a helpful provision

When I wrote this post on environmental policy in the United States, I hadn’t realized an important section of an earlier House version on Environmental Protection Agency regulation of greenhouse gases had made it into the final version of the Inflation Reduction Act.

The language amends the Clean Air Act and is very specific that the EPA has the authority to regulate all greenhouse gases and to reduce them through the promotion of renewable energy.

This should blunt the impact of the Supreme Court decision in West Virginia v. EPA which held that the Congress had not been explicit enough in defining the scope of the EPA’s work in moving the country away from fossil fuels in order to limit global warming.

One more step in the right direction…

My response to EDF’s climate confession email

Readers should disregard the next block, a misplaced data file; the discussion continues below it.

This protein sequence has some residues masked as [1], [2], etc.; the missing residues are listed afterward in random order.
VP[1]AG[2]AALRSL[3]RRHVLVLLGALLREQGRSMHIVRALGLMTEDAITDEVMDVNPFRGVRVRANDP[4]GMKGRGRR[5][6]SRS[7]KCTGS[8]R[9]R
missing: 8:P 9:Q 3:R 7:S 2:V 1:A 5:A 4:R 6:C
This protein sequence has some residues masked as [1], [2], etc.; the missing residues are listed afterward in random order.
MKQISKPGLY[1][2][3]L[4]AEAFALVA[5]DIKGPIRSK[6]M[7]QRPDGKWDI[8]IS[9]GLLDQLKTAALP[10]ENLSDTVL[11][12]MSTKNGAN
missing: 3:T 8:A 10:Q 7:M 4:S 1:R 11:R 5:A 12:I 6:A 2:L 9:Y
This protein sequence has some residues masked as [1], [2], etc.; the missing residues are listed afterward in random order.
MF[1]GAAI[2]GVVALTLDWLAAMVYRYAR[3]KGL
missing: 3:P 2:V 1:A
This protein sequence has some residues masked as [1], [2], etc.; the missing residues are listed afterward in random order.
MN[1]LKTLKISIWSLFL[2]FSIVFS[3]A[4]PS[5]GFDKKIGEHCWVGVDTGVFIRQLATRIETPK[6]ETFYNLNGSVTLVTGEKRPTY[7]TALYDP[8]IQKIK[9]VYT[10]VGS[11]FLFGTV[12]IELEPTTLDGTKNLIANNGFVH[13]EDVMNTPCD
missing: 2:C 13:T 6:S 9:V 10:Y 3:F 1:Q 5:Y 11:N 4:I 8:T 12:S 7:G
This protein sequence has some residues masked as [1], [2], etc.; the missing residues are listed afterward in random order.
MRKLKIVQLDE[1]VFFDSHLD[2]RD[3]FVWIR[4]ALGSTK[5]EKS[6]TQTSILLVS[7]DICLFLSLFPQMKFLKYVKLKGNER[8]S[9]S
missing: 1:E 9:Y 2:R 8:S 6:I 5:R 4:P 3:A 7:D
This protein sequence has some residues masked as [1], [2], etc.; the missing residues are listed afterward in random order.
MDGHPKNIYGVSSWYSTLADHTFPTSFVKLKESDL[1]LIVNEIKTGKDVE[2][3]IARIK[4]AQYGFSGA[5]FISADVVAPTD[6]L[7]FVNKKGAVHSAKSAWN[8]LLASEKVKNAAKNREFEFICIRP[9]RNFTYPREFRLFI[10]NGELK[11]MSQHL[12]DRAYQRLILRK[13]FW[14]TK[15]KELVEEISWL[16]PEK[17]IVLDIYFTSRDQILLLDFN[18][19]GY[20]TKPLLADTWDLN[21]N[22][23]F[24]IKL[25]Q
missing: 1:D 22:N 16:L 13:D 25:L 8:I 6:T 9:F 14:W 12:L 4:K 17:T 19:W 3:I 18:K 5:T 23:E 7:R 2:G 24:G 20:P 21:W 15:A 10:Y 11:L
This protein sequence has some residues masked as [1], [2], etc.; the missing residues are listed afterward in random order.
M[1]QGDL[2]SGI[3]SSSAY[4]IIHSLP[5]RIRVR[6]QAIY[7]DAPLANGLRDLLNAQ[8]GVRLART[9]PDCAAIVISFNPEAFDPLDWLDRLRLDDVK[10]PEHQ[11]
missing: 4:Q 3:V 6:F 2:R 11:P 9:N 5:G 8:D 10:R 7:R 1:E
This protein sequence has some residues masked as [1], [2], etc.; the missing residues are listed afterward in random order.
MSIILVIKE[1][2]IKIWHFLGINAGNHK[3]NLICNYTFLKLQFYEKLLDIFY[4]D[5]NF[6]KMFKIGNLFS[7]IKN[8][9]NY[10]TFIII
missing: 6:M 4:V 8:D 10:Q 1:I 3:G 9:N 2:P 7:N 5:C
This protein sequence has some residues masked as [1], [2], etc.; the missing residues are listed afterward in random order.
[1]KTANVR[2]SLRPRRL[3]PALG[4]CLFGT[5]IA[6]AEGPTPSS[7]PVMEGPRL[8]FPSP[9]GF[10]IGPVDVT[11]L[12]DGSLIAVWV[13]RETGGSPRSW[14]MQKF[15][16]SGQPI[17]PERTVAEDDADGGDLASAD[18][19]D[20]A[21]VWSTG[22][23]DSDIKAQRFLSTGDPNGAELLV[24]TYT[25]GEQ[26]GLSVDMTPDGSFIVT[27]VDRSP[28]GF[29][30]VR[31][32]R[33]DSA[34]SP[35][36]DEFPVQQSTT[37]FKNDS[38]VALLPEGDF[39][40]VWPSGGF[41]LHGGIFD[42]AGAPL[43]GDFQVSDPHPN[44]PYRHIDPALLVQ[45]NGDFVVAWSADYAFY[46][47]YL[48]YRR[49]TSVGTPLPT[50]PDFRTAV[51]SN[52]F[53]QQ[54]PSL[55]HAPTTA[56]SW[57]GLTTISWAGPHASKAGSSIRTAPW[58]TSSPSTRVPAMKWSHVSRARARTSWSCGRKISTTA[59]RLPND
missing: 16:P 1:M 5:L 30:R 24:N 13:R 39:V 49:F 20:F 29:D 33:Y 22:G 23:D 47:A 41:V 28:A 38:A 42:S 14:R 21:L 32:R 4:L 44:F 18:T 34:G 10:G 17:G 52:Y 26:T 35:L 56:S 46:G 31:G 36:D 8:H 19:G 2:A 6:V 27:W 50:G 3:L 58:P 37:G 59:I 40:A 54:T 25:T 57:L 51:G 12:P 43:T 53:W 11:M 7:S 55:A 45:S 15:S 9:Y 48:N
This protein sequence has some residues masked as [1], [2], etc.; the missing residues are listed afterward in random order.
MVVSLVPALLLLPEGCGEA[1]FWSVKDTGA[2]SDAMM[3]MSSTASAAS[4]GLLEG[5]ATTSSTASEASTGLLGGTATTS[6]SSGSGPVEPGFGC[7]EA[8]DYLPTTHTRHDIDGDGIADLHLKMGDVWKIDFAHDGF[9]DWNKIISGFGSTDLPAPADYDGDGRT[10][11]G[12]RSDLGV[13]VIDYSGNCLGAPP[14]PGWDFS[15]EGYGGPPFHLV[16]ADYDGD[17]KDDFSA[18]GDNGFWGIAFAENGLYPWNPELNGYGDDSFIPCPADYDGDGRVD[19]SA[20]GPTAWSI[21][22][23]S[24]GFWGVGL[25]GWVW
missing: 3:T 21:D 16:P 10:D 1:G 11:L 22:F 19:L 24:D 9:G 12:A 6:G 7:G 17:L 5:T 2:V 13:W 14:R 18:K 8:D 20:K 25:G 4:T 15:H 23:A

This message from the Environmental Defense Fund: http://support.edf.org/site/MessageViewer?dlv_id=65441&em_id=35201.0
really upset me. They have been giving cover to the oil and gas industry to keep fracking, so I took their invitation to write to them and sent the following:

I am distressed with your climate confession email because your hopeful graph isn’t telling the whole story. The graph only tells about carbon dioxide emissions from the energy sector. It ignores other sectors and, even more disturbingly, ignores the emissions of other greenhouse gases, such as methane. Methane is a much more powerful greenhouse gas than carbon dioxide and is particularly damaging in the twenty year timeframe, which is the critical time period in which we can temper climate change to make it only damaging to the planet and its inhabitants, instead of catastrophic.

It sickens me that EDF has fallen into the trap of the oil and gas industry to push ramping up unconventional fossil fuel extraction by HVHF in the name of helping the climate when what we really need to do is withdraw all support for fossil fuels and convert to renewable energy as quickly as possible.

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